God I couldn’t think of a more perfect gyoza flavor combo! I don’t think I would have the patience to make my own gyozas when I can buy a bag at Trader Joes. But you’re rocking (once again) the Japanese cooking. Very impressive! The next stop for me in my world travels is Japan fo sho! My boyfriend Michael has been there twice, so he’s got me beat. Can I stay with ?? I’ll bake if you cook!!

    luv,
    heather

  • http://thescootabaker.blogspot.com The Scootabaker

    OMG to the tenth degree!
    God I couldn’t think of a more perfect gyoza flavor combo! I don’t think I would have the patience to make my own gyozas when I can buy a bag at Trader Joes. But you’re rocking (once again) the Japanese cooking. Very impressive! The next stop for me in my world travels is Japan fo sho! My boyfriend Michael has been there twice, so he’s got me beat. Can I stay with ?? I’ll bake if you cook!!

    luv,
    heather

  • tokyoterrace

    Eleanor: Thanks for the tips on how to cook gyoza! I’m always looking for new, better ways to make them and I will definitely try this. I especially like the ‘less clean-up’ idea!

  • tokyoterrace

    Eleanor: Thanks for the tips on how to cook gyoza! I’m always looking for new, better ways to make them and I will definitely try this. I especially like the ‘less clean-up’ idea!

  • tokyoterrace

    MaryMoh: It is a genious way to hid vegetables. I love the corn because it stays crisp and sweet, creating a really nice balance of textures. Thanks for stopping by!

  • tokyoterrace

    MaryMoh: It is a genious way to hid vegetables. I love the corn because it stays crisp and sweet, creating a really nice balance of textures. Thanks for stopping by!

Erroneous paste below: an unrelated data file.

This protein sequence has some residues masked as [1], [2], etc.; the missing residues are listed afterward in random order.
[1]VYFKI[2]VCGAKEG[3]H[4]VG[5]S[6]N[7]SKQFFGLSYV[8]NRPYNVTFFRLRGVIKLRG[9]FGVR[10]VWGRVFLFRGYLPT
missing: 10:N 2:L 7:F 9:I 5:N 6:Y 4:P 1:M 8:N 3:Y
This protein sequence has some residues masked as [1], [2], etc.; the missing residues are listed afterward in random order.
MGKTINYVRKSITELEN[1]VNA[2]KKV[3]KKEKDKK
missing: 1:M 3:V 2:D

• tokyoterrace

    Divina: I’m so glad you like this recipe! I used to try the pleated method, but have had a hard time perfecting it. I decided to use a fork when I made these for the part a week ago because it was easier and faster. I actually think they look rather pretty this way too. Let me know if you make these! I’d love to know how they turn out!

  • tokyoterrace

    Divina: I’m so glad you like this recipe! I used to try the pleated method, but have had a hard time perfecting it. I decided to use a fork when I made these for the part a week ago because it was easier and faster. I actually think they look rather pretty this way too. Let me know if you make these! I’d love to know how they turn out!

  • tokyoterrace

    Mel: It is funny how two ingredients that typically go so well together in other forms worked perfectly in something so very different. Gyoza are wonderfully versatile and the flavors in this recipe worked wonderfully. Thanks for the comment!

  • tokyoterrace

    doj: It is totally worth it!

  • tokyoterrace

    Penny: Agreed!

  • tokyoterrace

    Mel: It is funny how two ingredients that typically go so well together in other forms worked perfectly in something so very different. Gyoza are wonderfully versatile and the flavors in this recipe worked wonderfully. Thanks for the comment!

  • tokyoterrace

    doj: It is totally worth it!

  • tokyoterrace

    Penny: Agreed!

  • tokyoterrace

    Ann: Thank you!

  • tokyoterrace

    Ann: Thank you!

  • tokyoterrace

    Dawn: It is wonderful to start out the day completely refreshed. I love it!

  • tokyoterrace

    Dawn: It is wonderful to start out the day completely refreshed. I love it!

  • tokyoterrace

    Cookie: Thanks! The scallops are a unique, but totally worthwhile addition to the gyoza.

  • tokyoterrace

    Cookie: Thanks! The scallops are a unique, but totally worthwhile addition to the gyoza.

  • tokyoterrace

    SimplyLife: Glad you like the looks of this post! I hope you’ll give them a try!

  • tokyoterrace

    SimplyLife: Glad you like the looks of this post! I hope you’ll give them a try!

  • tokyoterrace